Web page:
That non-profit venture found additional expression in the public arena. In 1959, Senator Hubert Humphrey (D-MN) developed legislation entitled the Youth Conservation Corps Act. Its purposes were right in line with those of the earlier CCC, "to provide healthful outdoor training and employment for young men and to advance the conservation, development, and management of natural resources of timber, soil, and range, and of recreation areas."
They were framed too in the language of unemployment relief "for boys and young men without specialized skills" in an era of increasing specialization and technological sophistication. "The current measure is not aimed at correcting a temporary or momentary dip in the national economy, declared Senator Jennings Randolph (D-WV) during the floor debate. "It is concerned with filling a fundamental gap in our national life, with offering new and healthful opportunities" to American youth facing uncertain job prospects.
Republicans would have none of it. Although the legislation narrowly passed in the Senate, the House refused to take it up due to stiff opposition from the Eisenhower administration. The indefatigable Humphrey kept filing the bill, and in 1965 secured a partial victory -- the creation of Job Corps Civilian Conservation Centers funded through War on Poverty outlays. Four years later, Congress passed the Youth Conservation Corps over President Nixon's objections. Until the Reagan administration deleted its funding in 1980 more than 200,000 young men and women benefited from the hands-on education YCC offered; they earned while they learned.
This healthful opportunity would not be replicated for another decade. Then, President George H.W. Bush, during his "a thousand points of light" phase, and more forcefully still his successor Bill Clinton, ramped up the level of federal funds devoted to national-service initiatives. For his part, Clinton argued that "Service is a spark to rekindle the spirit of democracy in an age of uncertainty," a claim that became the motto for the National and Community Service Trust Act (1993). Among its accomplishments was the establishment of AmeriCorps, many of whose volunteers spent their days working hard to regenerate the public lands.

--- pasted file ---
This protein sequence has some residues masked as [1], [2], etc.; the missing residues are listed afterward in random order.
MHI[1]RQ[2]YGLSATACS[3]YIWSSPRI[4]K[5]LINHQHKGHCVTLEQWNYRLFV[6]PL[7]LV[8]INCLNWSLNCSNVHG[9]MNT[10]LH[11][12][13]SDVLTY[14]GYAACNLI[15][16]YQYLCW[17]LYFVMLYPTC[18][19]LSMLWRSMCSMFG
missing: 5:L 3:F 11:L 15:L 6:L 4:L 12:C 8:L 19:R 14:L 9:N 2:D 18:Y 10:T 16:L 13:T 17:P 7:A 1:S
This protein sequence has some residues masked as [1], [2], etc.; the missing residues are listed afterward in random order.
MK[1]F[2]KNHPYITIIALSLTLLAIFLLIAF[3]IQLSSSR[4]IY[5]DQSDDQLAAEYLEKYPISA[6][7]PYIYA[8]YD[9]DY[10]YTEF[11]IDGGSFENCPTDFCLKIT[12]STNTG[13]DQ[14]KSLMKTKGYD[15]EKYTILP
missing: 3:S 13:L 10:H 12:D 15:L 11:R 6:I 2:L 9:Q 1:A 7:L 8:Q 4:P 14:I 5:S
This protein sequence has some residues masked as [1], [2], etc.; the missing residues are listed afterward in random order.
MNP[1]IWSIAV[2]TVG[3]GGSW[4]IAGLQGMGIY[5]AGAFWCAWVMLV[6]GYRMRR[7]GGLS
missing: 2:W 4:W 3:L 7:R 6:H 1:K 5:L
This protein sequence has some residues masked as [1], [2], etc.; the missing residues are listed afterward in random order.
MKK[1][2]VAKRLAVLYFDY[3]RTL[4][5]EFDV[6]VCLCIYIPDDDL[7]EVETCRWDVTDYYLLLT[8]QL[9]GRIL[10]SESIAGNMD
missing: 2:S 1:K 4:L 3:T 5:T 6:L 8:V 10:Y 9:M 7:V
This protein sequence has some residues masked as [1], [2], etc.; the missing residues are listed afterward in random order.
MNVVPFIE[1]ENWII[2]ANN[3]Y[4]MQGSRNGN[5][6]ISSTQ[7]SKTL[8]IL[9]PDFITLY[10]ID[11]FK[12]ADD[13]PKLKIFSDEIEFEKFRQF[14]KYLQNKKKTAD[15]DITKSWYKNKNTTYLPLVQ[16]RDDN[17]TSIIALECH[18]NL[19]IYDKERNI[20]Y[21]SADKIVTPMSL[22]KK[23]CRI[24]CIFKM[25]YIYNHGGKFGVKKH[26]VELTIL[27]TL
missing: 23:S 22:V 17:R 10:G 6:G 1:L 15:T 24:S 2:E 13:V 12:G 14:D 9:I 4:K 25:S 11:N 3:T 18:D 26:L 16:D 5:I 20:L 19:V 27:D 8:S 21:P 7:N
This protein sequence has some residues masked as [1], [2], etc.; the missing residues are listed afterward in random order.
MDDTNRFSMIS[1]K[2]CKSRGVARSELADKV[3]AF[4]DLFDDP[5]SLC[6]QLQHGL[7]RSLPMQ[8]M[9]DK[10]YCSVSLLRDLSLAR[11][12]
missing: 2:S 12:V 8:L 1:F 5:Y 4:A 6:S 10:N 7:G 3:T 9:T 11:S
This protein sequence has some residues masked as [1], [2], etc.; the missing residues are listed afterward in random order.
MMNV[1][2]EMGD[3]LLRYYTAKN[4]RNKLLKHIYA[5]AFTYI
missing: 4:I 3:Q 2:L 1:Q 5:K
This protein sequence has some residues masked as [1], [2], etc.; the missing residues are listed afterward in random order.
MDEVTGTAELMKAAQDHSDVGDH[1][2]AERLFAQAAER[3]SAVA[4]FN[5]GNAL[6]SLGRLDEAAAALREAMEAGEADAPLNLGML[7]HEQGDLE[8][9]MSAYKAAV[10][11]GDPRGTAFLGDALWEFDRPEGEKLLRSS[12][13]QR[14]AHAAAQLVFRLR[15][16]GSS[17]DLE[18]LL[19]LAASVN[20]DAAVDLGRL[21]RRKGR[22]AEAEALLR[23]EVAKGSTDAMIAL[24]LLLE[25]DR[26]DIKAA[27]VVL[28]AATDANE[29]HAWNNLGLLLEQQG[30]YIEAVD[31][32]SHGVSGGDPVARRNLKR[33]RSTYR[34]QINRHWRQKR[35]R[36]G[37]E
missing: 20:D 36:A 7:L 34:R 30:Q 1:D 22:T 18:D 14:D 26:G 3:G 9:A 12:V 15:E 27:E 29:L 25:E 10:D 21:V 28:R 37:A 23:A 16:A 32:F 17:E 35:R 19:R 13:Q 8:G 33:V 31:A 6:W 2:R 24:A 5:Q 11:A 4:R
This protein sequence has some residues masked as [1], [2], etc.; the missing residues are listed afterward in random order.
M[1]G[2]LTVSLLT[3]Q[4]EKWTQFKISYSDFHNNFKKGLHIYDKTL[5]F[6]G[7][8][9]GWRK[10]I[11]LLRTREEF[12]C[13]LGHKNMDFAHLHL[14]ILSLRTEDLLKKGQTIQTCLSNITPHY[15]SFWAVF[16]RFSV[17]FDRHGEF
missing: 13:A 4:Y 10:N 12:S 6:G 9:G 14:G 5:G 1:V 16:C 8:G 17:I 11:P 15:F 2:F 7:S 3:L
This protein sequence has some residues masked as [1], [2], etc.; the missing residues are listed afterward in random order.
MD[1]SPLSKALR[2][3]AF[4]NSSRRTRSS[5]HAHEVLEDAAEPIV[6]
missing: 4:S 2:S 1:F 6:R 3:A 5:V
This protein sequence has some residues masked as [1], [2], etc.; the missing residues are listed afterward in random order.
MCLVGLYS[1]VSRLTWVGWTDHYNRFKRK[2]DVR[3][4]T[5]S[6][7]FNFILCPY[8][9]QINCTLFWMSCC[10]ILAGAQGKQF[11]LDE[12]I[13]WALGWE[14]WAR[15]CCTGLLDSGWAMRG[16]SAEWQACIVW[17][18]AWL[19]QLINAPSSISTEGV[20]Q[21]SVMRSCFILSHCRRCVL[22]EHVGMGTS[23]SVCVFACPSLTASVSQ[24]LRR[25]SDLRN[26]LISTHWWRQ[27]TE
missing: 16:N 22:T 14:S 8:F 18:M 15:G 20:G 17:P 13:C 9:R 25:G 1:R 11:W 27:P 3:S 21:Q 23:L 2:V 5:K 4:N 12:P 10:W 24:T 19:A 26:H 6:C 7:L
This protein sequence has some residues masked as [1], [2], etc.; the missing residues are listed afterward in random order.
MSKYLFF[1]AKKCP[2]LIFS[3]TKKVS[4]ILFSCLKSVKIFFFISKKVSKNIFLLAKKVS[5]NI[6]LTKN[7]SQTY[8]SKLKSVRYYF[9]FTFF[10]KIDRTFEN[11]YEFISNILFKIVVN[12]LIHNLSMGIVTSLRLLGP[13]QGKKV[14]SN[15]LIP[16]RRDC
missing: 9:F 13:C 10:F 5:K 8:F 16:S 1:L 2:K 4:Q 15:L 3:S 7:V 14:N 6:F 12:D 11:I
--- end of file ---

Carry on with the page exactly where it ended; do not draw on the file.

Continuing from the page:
Why did they do this oft-arduous work? To judge from a pamphlet the government produced in support of NCSTA, this youthful cohort was on a mission not unlike that of its grandparents and parents. "In times of great need, each generation of young Americans has risen to the challenge of our country and answered the call to service," the tri-fold brochure declared. "When the depression swept the nation in the 1930s, President Roosevelt created the CCC," and as its millions of enrollees "planted trees and cleaned rivers...they did more than reclaim nature: they reshaped their future."
So too for young Peace Corps volunteers of the 1960s, who "left the comforts of the U.S. and traveled to the poorest corners of the globe, building schools where none existed and helping farmers feed the hungry people in their villages." Thirty years later, "another young president is calling. The time is now; the challenge is here at home; and the response is AmeriCorps."
This excited prose notwithstanding, my former students, like a lot of other AmeriCorps volunteers, have learned a great deal during their years of service, about how communities function and how best to help those in need, sensitively and sustainably. Theirs has also been a journey of self-discovery, a time to test their abilities and map out their futures. In their growth -- personal and social -- CCC boy Jim Condon would have caught a reflection of his own.
May the same hold true of those who in the coming years join the 21st-Century Conservation Service Corps. Their concerted efforts to spruce up the nation will continue to transmit to the future some much-needed conservation lessons from the past.
Char Miller is the Director and W.M. Keck Professor of Environmental Analysis at Pomona College, author of "Public Lands, Public Debates: A Century of Controversy" (Oregon State University Press), and editor of "Cities and Nature in the American West." He comments every week on environmental issues. Read more of his columns here